New Jersey’s Cannabis Regulatory Commission is hosting public hearings on how revenue from the Social Equity Excise Fee should be used. Learn more about how to testify here, and check out talking points on equitable investments here.
Below is testimony from New Jersey Harm Reduction Coalition’s Jenna Mellor recommending how revenue from the cannabis Social Equity Excise Fee should be spent.
- Do not double down on drug war investments. For decades, investment in law enforcement justified by the drug war has crowded out other much-needed investments in community wellbeing. Any revenue from the excise fee should be invested in areas that remained underfunded as the drug war prospered — like housing, economic development, childcare, education, harm reduction, evidence-based and on-demand drug treatment, and social and legal services. Policymakers should not allow funds to be spent on law enforcement.
- Invest in a harm reduction approach to drug use. If any excise fee revenue is used to fund drug prevention or treatment programs, then these programs should be rooted in a harm reduction approach to drug use. A harm reduction approach to drug use is evidence-based and centers the humanity and wellbeing people who use drugs. When people have access to harm reduction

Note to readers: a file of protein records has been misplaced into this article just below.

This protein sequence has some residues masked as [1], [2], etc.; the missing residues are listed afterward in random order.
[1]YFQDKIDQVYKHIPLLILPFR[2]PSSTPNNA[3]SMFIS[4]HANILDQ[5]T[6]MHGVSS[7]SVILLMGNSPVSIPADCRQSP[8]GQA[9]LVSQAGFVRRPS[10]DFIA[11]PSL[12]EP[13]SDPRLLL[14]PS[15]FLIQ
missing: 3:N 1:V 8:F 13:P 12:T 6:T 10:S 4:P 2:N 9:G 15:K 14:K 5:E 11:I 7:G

services, they are less likely to experience drug use that causes problems in their lives and more likely to find support that works for them if they do.
- Prioritize participatory decision-making. Communities who have experienced the most harm related to cannabis prohibition should have a meaningful and active role in deciding how the excise fee revenue is spent. To ensure meaningful participation, any localities that receive revenue should be required to — and supported in — develop participatory budgeting processes that are responsive to resident priorities. Moreover, a proactive effort to include residents who have personally been arrested, prosecuted, and incarcerated for cannabis-related offenses and/or who use cannabis should be required.